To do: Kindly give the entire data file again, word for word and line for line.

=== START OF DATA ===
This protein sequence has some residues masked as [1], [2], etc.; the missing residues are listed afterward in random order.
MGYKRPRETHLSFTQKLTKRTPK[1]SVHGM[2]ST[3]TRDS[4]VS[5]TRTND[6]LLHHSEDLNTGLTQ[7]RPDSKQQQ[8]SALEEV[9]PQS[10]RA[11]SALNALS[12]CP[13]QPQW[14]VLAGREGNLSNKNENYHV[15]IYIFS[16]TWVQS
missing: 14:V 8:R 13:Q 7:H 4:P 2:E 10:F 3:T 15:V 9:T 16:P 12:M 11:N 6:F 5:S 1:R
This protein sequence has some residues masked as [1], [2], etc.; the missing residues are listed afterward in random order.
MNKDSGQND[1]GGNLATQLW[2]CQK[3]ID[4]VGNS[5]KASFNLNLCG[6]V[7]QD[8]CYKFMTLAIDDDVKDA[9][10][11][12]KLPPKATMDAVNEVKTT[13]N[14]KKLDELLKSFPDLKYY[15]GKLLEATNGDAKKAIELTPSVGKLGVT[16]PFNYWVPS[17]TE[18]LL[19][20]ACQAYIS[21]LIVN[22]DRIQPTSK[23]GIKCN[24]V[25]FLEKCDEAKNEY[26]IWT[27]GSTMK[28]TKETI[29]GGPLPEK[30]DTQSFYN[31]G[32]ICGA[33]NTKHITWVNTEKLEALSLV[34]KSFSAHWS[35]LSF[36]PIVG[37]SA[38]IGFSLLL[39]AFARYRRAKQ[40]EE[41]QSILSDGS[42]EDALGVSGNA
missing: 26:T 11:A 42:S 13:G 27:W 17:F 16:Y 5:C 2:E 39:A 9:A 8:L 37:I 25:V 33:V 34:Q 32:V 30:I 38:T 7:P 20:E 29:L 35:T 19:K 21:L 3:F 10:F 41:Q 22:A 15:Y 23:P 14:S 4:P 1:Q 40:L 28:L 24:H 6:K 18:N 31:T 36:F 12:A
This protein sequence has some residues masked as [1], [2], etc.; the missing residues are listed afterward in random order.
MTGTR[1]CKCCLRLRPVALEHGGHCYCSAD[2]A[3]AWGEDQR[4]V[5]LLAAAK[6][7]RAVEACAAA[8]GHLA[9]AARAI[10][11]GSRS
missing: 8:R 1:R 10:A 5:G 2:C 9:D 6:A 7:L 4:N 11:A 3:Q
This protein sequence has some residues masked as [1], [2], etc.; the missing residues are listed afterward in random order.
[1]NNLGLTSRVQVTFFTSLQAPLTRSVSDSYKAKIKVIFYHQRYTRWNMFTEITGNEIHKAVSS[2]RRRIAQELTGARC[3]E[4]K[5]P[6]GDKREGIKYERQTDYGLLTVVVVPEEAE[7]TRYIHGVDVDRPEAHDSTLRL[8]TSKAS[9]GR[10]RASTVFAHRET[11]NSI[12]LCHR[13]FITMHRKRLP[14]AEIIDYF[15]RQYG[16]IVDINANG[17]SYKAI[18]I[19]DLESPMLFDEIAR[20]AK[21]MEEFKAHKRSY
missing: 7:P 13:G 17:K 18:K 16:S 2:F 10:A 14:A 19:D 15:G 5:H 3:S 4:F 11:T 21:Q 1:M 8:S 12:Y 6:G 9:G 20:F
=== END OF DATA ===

This protein sequence has some residues masked as [1], [2], etc.; the missing residues are listed afterward in random order.
MGYKRPRETHLSFTQKLTKRTPK[1]SVHGM[2]ST[3]TRDS[4]VS[5]TRTND[6]LLHHSEDLNTGLTQ[7]RPDSKQQQ[8]SALEEV[9]PQS[10]RA[11]SALNALS[12]CP[13]QPQW[14]VLAGREGNLSNKNENYHV[15]IYIFS[16]TWVQS
missing: 14:V 8:R 13:Q 7:H 4:P 2:E 10:F 3:T 15:V 9:T 16:P 12:M 11:N 6:F 5:S 1:R
This protein sequence has some residues masked as [1], [2], etc.; the missing residues are listed afterward in random order.
MNKDSGQND[1]GGNLATQLW[2]CQK[3]ID[4]VGNS[5]KASFNLNLCG[6]V[7]QD[8]CYKFMTLAIDDDVKDA[9][10][11][12]KLPPKATMDAVNEVKTT[13]N[14]KKLDELLKSFPDLKYY[15]GKLLEATNGDAKKAIELTPSVGKLGVT[16]PFNYWVPS[17]TE[18]LL[19][20]ACQAYIS[21]LIVN[22]DRIQPTSK[23]GIKCN[24]V[25]FLEKCDEAKNEY[26]IWT[27]GSTMK[28]TKETI[29]GGPLPEK[30]DTQSFYN[31]G[32]ICGA[33]NTKHITWVNTEKLEALSLV[34]KSFSAHWS[35]LSF[36]PIVG[37]SA[38]IGFSLLL[39]AFARYRRAKQ[40]EE[41]QSILSDGS[42]EDALGVSGNA
missing: 26:T 11:A 42:S 13:G 27:W 17:F 16:Y 5:C 2:E 39:A 9:A 8:L 37:I 25:V 33:V 34:Q 32:V 30:I 38:T 7:P 20:E 29:L 35:T 19:K 21:L 3:F 10:F 41:Q 22:A 15:Y 23:P 14:S 4:P 1:Q 40:L 28:L 24:H 6:K 18:N 31:T 36:F 12:A
This protein sequence has some residues masked as [1], [2], etc.; the missing residues are listed afterward in random order.
MTGTR[1]CKCCLRLRPVALEHGGHCYCSAD[2]A[3]AWGEDQR[4]V[5]LLAAAK[6][7]RAVEACAAA[8]GHLA[9]AARAI[10][11]GSRS
missing: 8:R 1:R 10:A 5:G 2:C 9:D 6:A 7:L 4:N 11:A 3:Q
This protein sequence has some residues masked as [1], [2], etc.; the missing residues are listed afterward in random order.
[1]NNLGLTSRVQVTFFTSLQAPLTRSVSDSYKAKIKVIFYHQRYTRWNMFTEITGNEIHKAVSS[2]RRRIAQELTGARC[3]E[4]K[5]P[6]GDKREGIKYERQTDYGLLTVVVVPEEAE[7]TRYIHGVDVDRPEAHDSTLRL[8]TSKAS[9]GR[10]RASTVFAHRET[11]NSI[12]LCHR[13]FITMHRKRLP[14]AEIIDYF[15]RQYG[16]IVDINANG[17]SYKAI[18]I[19]DLESPMLFDEIAR[20]AK[21]MEEFKAHKRSY
missing: 7:P 13:G 17:K 18:K 16:S 2:F 10:A 14:A 19:D 15:G 5:H 3:S 4:F 11:T 21:Q 1:M 8:S 12:Y 6:G 9:G 20:F